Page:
The PPP had promised in the 2013 manifesto that they would improve the quality of legal education and training for lawyers.
Just like any other discipline, legal education has also been given free reign to grow. While a burgeoning legal community is something to be proud of, however, sans quality the end product leaves society more burdened with incompetent and ineffective legal machinery. A lawyer is a reflection of the legal system, it’s where he gains education and practices law. Likewise, a developed and sophisticated legal system not only protects people from harmful practices but it also provides a mechanism for restorative justice.
The responsibility to advance and protect a responsible legal system falls on the shoulders of law colleges. The law colleges are bound to make sure that their students become aware of the complexity of the legal system, so that the community the lawyer serves adheres to and respects the law.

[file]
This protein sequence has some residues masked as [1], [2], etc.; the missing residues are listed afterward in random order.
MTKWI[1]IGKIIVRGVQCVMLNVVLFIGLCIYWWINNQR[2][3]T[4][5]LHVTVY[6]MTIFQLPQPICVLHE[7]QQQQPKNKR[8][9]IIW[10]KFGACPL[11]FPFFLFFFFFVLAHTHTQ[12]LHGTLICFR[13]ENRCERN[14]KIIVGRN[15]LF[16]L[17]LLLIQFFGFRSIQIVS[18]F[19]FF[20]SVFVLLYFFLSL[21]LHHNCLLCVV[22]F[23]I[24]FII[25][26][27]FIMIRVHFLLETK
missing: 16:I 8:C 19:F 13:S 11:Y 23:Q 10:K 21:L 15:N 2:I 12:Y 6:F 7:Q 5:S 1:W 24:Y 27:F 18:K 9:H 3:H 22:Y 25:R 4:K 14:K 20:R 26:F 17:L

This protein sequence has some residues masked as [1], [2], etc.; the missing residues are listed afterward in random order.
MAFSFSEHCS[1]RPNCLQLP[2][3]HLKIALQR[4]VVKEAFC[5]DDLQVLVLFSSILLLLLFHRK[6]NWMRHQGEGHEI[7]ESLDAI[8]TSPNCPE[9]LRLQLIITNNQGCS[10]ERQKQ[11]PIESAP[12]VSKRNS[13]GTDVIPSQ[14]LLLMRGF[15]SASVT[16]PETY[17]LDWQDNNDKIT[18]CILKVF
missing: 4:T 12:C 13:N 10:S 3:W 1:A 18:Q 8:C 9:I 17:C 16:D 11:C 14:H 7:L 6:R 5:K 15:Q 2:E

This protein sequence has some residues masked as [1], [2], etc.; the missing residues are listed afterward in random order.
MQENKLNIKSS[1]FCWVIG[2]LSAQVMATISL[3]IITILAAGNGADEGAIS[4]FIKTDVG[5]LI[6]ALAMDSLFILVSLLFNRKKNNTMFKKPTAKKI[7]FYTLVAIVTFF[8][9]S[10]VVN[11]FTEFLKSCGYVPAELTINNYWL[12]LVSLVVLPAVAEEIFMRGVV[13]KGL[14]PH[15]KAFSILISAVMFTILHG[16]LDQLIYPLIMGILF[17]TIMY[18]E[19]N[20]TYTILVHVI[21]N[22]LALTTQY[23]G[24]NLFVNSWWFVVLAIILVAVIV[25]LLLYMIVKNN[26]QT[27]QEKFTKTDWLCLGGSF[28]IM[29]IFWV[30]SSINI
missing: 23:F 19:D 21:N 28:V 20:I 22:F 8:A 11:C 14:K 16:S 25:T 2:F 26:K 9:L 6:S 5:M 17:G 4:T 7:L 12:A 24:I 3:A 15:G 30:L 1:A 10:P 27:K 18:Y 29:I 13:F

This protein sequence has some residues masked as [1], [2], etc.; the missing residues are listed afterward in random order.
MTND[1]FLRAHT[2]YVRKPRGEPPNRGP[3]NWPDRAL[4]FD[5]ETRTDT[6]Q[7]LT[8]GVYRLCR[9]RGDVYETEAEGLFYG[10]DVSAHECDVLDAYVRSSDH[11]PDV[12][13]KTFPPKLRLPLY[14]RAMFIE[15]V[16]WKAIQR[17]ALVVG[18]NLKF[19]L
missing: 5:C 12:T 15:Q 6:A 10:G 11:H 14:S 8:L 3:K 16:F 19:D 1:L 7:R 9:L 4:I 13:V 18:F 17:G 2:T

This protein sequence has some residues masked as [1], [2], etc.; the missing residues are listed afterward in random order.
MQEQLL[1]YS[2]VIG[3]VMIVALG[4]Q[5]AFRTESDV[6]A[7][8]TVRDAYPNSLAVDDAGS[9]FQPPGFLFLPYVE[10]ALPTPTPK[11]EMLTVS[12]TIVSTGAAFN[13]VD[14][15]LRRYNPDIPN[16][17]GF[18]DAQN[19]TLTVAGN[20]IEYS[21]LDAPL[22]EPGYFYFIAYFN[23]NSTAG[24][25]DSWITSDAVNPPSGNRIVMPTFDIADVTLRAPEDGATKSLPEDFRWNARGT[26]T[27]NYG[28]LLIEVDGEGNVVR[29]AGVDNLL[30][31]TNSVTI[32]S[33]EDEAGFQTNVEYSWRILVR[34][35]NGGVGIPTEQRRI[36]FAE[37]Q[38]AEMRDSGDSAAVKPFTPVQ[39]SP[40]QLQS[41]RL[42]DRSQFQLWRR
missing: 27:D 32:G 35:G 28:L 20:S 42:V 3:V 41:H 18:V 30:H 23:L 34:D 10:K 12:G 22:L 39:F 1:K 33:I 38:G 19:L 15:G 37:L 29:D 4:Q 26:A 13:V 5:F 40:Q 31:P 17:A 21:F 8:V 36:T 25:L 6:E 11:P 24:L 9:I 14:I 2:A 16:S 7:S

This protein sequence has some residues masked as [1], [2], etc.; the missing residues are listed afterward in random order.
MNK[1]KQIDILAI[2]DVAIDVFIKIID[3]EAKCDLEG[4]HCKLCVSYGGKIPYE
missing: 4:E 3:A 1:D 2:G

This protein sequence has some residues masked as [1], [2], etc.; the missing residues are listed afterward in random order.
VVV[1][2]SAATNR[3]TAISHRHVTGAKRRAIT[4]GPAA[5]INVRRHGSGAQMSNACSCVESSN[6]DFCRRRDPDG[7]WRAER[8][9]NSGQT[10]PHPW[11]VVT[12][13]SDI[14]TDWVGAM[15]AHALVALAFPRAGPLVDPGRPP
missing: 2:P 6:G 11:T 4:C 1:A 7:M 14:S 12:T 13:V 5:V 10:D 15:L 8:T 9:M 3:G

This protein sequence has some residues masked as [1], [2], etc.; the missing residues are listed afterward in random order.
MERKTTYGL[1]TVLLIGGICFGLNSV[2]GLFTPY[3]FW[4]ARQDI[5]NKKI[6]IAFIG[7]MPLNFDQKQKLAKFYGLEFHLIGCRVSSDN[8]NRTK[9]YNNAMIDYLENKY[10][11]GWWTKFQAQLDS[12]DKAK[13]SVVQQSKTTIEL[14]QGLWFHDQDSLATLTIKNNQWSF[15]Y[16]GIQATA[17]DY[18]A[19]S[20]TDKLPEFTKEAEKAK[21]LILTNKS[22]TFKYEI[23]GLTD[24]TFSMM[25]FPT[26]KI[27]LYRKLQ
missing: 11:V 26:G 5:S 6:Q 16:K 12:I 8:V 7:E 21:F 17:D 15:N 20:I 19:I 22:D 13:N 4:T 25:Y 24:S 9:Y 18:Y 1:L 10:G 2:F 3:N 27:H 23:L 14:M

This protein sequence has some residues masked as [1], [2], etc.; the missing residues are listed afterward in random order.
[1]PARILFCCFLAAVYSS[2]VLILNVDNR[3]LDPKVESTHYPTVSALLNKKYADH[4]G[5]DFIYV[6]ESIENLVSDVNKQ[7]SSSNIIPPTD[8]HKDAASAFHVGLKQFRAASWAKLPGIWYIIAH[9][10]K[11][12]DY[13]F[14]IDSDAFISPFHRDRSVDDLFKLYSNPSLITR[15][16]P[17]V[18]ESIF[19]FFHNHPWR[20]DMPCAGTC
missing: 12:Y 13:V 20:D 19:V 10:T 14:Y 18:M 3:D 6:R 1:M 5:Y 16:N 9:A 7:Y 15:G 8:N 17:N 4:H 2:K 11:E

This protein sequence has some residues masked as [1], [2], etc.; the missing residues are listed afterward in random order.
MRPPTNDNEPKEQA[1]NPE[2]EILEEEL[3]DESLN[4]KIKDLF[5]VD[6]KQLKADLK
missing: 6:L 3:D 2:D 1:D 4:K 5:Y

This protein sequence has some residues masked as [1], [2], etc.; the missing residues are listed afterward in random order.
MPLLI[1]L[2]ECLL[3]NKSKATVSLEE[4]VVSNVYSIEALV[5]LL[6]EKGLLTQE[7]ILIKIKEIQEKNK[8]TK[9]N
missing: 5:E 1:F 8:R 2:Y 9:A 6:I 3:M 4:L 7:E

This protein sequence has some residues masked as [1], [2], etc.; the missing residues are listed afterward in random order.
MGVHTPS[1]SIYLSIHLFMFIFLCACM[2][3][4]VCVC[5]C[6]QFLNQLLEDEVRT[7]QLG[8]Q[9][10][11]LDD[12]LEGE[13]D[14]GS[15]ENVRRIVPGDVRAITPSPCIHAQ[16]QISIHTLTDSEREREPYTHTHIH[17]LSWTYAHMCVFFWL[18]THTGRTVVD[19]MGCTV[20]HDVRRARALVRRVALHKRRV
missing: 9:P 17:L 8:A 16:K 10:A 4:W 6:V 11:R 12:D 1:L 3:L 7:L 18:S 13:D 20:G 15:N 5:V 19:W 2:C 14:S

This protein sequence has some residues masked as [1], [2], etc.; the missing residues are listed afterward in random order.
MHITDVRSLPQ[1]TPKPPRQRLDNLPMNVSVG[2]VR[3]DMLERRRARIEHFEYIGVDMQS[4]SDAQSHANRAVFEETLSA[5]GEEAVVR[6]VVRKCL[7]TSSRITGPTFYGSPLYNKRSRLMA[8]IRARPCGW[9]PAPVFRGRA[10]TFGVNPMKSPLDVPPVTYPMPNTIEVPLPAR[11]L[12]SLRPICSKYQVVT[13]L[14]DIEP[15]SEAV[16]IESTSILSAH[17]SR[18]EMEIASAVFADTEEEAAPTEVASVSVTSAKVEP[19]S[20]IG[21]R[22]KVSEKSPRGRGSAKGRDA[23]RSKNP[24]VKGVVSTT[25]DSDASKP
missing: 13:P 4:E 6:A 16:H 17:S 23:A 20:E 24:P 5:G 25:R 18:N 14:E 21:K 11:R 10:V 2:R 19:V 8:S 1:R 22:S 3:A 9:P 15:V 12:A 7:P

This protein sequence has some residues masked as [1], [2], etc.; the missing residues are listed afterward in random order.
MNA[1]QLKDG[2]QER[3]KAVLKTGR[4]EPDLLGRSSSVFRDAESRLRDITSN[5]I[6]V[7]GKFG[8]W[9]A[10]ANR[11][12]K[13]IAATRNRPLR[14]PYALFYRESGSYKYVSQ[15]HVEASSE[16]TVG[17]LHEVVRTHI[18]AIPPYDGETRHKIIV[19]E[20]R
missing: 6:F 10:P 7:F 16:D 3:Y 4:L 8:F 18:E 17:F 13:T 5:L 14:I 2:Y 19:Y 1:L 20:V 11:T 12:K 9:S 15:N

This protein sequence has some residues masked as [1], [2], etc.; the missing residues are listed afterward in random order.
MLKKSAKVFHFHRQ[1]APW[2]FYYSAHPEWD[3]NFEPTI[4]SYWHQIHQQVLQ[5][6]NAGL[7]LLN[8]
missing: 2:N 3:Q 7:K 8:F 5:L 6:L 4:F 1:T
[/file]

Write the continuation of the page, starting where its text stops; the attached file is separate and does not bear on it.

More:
The quality of legal education has been compromised in Pakistan with the consequence that universities had been granting affiliation to ‘ghost law’ colleges. The anomalies in education imparted at law colleges, such as dated curriculum, inexperienced teachers and lack of research emanates from the problems afflicting the primary and higher education systems of Pakistan. The system lays emphasis on rote learning over concept building, scoring marks over analytical skills, and memorizing text over critical thinking.